Can my neighbors use my DSL Wi Fi ?? Do they need a code to sign in ??
How do I make sure its secure ??
The general answer is that your neighbors can indeed use your WiFi if you don't have any security turned on.
There are a couple of relatively easy ways to secure your Wi-Fi network. The first is to enable WEP encryption.
This requires users of your Wi-Fi network to know the password. While you can select 128 bit encryption, the reality is that 64 bit is just as likely to keep out the neighbors. Anyone who has the ability to easy 'break' the 64 bit encryption probably can also break 128 bit encryption. Since the encryption is software, the longer encryption also tends to degrade performance.
In its simplest form, you just pick a 5 character password, and turn on WEP in the router. (http://192.168.1.1 and login as the administrator). Your instruction manual should tell you what the default administrator name and password are, or how to figure them out.
The other relatively easy way to secure your network is to use MAC authentication. Each wireless (and wired adapter) has a unique Media Access Controller or MAC address. I believe the MAC address is 48 bits, so there is no realistic possibility of guessing what it is. With MAC authentication, only the MAC addresses on the list can use the network. There is no password. If your MAC address isn't on the list, the WiFi network simply won't talk to you, period, end,stop.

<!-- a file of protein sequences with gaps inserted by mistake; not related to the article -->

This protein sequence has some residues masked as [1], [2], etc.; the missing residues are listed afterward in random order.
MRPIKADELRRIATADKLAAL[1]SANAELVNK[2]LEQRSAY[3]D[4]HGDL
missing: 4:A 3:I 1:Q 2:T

That's the good news. The bad news is anytime you want to add a new computer, or remove one, you have to go into the router and add or delete the MAC address.
While WPA encryption is more secure than WEP, the reality is any of these steps will keep your neighbors from using your Wi-Fi network.
I believe the MAC address is 48 bits, so there is no realistic possibility of guessing what it is.
No guessing what the valid MAC Address is (or) MAC Addresses are.
Oh please, get real. You have no idea of what you are talking about.
MAC Address(es) regardless of the type encryption is always sent in the clear!
So what this means is, with TKIP on a network, that after 12 minutes it is possible to take a small packet - and the reason it has to be small is they have to know everything about the packet. That is, the MAC addresses are not encrypted. They exist at the front of the packet before the encryption begins because you have to have the MAC address in order for it to come or go.
TKIP is the older and less secure of the two security protocols offered within the WPA and WPA2 WiFi Alliance certification standards.
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